Ugh. You may have wondered, oh esteemed reader of No But Listen, why we have declined to cover one of the biggest movies of last year, A Star Is Born. And the truth is: we didn’t bloody want to.
And now, to be clear, that’s not because we have some vendetta against musical cinema as a whole. Or, at least, I don’t: I’m a passionate fan of musical theatre, and, by extension, a lot of musical cinema, too, from the bizarre horror nightmare of Repo! The Genetic Opera, to the transgressive gender-bending brilliance of Hedwig and the Angry Inch. This isn’t a dismissal because of the mere mention of musicality; this is an utter dislike of the major musicals that have broken the mainstream in the last decade or so. Since the utterly atrocious La La Land, especially, I have been about as far removed from interest in navel-gazing half-musicals about The Nature of Fame and The Great Pain of The Artist. And that, despite what it may want to be, is exactly what A Star is Born happens to end up as.
And that’s not to say it’s an awful movie, because it just obviously isn’t. Following the story of a fading rock star (Bradley Cooper) who discovers a young, underrated singer (Lady Gaga), as the two of them wind up involved in a torrid love affair that has a tragic blah blah there have already been three entire versions of this movie and this one has been such a cultural phenomenon unto itself I’d be stunned if you got this far without gleaning most of the plot by osmosis anyway. A Star is Born is, at best, a competent movie, and that’s not a terrible thing: director Bradley Cooper hits the filmmaking 101 tropes to moderate effect, while the veteran cast does the job. Lady Gaga is too charismatic not to have some screen presence, and yes, her singing is gorgeous and the songs are perfectly passable if you happen to be a fan of this thumpingly melodic rock.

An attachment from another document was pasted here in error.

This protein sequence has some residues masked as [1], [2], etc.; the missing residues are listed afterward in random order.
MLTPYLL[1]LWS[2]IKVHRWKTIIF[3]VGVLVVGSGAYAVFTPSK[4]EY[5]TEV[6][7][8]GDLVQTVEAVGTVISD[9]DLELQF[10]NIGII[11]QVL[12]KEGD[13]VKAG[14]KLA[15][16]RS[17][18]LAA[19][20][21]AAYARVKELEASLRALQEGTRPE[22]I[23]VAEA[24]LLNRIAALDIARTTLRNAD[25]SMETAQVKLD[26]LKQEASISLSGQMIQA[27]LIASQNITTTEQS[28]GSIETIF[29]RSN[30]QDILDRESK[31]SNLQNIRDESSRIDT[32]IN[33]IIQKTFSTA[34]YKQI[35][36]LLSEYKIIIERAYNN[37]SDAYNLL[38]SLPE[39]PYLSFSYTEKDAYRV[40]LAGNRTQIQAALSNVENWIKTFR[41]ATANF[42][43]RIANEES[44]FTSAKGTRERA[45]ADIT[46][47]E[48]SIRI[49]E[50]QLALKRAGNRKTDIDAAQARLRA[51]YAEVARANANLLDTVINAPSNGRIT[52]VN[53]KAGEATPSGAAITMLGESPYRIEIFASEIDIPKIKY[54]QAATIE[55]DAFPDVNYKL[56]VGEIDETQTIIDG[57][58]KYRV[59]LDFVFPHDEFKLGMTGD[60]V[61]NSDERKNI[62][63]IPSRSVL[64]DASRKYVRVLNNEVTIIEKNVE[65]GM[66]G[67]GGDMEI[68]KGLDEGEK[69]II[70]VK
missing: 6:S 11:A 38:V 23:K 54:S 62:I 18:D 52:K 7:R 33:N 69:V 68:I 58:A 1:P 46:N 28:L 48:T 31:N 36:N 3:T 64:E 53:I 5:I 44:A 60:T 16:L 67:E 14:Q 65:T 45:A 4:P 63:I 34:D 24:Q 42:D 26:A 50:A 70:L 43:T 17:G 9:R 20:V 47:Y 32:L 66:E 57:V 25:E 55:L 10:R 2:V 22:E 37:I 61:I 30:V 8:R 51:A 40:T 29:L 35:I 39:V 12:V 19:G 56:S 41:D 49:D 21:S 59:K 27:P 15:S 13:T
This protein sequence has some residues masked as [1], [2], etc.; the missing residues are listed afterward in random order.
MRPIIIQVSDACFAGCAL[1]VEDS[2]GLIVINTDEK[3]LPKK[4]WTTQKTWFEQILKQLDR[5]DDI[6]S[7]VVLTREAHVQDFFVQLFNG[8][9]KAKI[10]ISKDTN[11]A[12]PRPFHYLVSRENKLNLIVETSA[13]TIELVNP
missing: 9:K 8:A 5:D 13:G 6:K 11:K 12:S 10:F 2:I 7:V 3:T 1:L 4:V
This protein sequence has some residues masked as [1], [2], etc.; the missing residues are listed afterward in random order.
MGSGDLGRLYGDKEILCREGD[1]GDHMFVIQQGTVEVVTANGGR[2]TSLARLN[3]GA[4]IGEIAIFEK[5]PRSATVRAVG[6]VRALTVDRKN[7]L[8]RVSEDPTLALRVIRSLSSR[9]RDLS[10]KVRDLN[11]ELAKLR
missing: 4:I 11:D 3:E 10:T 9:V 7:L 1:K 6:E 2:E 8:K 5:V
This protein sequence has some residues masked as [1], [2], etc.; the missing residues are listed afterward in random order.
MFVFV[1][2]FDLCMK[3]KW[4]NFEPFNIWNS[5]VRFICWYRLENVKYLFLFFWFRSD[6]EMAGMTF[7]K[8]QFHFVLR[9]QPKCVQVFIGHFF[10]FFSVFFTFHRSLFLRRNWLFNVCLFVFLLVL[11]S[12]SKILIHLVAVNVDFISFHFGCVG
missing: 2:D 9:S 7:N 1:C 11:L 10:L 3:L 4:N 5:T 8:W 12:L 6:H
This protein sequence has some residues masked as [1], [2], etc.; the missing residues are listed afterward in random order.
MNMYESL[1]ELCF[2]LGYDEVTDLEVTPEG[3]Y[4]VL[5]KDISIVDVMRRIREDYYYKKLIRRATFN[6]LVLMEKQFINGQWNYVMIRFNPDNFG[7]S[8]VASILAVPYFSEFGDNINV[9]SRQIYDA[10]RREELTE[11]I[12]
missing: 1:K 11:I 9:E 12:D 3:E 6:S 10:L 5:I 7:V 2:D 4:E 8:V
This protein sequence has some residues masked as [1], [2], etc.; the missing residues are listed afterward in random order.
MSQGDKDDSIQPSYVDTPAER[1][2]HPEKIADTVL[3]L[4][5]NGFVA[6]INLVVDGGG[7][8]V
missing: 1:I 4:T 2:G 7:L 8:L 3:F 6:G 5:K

But there’s a bloated self-indulgence that stops A Star is Born really taking flight, despite polished production and some solid performances. There just isn’t enough here to bring a fresh take to the overwrought, overdone story of fame and pain and artistry, and it’s not just because this is the fourth iteration of A Star is Born that we’ve seen hit the big screen. In the last few years, we have been peering ever-deeper into what being a celebrity actually means, especially as it relates to those within the movie industry – the power it brings, the way it can be and has been exploited. Bringing out a movie which just rehashes the same overwrought notions about fame that have been explored for more than seventy years since the first iteration of this film came out and across countless other better, wittier, sharper movies in the interim, just feels utterly pointless.
But more than anything, this movie seems to be a chance to tick off as many awards-guarantor boxes as it can: featuring a big-screen debut from a pop cultural star, an actor turning director for the first time, a remake of a classic movie(s), an internalised look at the industry of fame for the navel-gazing back-patters amongst the awards nominators. We talk about Oscar-bait a lot, but this feels like such a blatant and obvious attempt to garner awards attention that this cynical checking-off overwhelms any relative merit the film might have. And, to me, renders this nothing more than a self-indulgent and overall dull attempt at profundity where so many others have done it better.
By Louise MacGregor
(header image via Variety)